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World Mental Health Day: An Aldershot man's story

3 minute read
World Mental Health Day: An Aldershot man's story

Published by Carol Musgrave at 7:04am 10th October 2019. (Updated at 8:00am 10th October 2019)

An Aldershot man opens up about his experience with mental health problems.

On World Mental Health Day, 40 year old Victor tells us how he was diagnosed with Borderline Personality Disorder eight years ago - after years of his life spiralling out of control:

"It has impacted on my family, my relationships, my work.

"It's created a lot of instability in my life to the point where I could build up my life, have what people would see as a normal life, work, partner, home, and then I would go into a cycle where I would lose everything and I'd have to start again.

"I had to do that several times in my life."

The theme for this year's World Mental Health Day is suicide prevention.

Victor describes how he suffered from suicidal thoughts from a young age:

"My first thoughts of suicide were at age 8 or 9.

"They were reoccurring, and then they became more powerful later on in my life.

"I made some feeble attempts (at suicide) and there was one very serious attempt."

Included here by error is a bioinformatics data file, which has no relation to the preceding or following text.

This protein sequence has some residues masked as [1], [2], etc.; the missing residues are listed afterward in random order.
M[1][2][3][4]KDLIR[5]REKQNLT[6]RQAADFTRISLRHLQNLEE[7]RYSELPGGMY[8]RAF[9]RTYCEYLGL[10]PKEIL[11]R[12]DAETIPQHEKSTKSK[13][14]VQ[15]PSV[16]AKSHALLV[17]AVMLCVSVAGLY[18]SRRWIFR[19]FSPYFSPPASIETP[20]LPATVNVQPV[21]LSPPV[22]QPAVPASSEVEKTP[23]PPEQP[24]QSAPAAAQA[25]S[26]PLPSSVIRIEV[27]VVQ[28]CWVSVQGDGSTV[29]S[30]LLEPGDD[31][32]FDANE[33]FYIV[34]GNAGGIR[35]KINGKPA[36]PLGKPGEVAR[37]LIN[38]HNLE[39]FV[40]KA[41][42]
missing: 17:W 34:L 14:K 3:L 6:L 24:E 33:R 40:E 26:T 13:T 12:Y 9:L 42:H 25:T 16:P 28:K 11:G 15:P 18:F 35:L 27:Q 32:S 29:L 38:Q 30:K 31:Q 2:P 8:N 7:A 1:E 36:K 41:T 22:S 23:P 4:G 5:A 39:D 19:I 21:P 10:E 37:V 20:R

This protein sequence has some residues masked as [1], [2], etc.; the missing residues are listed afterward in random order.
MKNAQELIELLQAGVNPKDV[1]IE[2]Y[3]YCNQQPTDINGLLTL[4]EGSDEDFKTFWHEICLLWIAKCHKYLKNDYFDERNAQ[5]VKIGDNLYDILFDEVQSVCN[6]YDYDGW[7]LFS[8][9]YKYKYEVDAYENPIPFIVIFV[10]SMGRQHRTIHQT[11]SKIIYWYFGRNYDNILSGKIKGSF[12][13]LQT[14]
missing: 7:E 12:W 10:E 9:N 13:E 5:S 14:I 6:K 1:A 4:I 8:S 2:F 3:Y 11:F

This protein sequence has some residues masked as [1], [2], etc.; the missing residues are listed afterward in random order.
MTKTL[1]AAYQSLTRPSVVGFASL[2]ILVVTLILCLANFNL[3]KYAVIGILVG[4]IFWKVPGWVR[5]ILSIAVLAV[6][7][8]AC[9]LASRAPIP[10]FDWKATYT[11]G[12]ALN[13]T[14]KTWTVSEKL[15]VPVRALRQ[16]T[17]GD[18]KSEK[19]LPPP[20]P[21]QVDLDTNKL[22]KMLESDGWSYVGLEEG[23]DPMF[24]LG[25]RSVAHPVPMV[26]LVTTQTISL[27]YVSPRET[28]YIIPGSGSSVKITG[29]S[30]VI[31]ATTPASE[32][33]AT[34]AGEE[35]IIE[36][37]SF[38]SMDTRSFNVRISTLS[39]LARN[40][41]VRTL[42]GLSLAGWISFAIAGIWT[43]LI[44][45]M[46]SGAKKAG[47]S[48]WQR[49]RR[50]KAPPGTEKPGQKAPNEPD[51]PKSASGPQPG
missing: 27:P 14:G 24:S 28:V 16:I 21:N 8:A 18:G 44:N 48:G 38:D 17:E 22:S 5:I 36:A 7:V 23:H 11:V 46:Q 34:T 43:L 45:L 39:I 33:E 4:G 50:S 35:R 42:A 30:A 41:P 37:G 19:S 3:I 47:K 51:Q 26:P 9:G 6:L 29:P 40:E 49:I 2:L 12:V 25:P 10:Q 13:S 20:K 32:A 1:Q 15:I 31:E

After struggling through on his own, suffering from anxiety, depression and substance abuse, Victor was diagnosed in 2011.

He eventually sought treatment in 2013 from the health services and charities such as Community Connections and Catalyst in Guildford, which helps people affected by stress, anxiety and depression, as well as drug and alcohol problems.

While clinically he still has the traits of BDP, he has been in recovery since then, and says he is in "a much better place now".

Victor has since been involved in Catalyst's annual football tournament which has been held on World Mental Health Day for the past three years.

The charity works with two community  mental health football teams and is hosting the event today which will include 16 teams from around the country, including from the emergency services.

Victor said it is an ideal opportunity for the emergency services in particular to interact with people they have helped over the years:

"We get people involved from the services, who usually see the dark side of mental health.

"We get police or ambulance and fire services involved so they can see people in recovery, enjoying life again, instead of when they have to pick them up from somewhere." 

Victor said sport was something he always enjoyed growing up, and that it has helped him with social interaction at times in his life when he was very isolated.

The event is being held at the Elmbridge Xcel in Walton on Thames, from 10:30am to 4pm.

Anyone feeling emotionally distressed or suicidal can call Samaritans for help on 116 123 or email jo@samaritans.org in the UK. 



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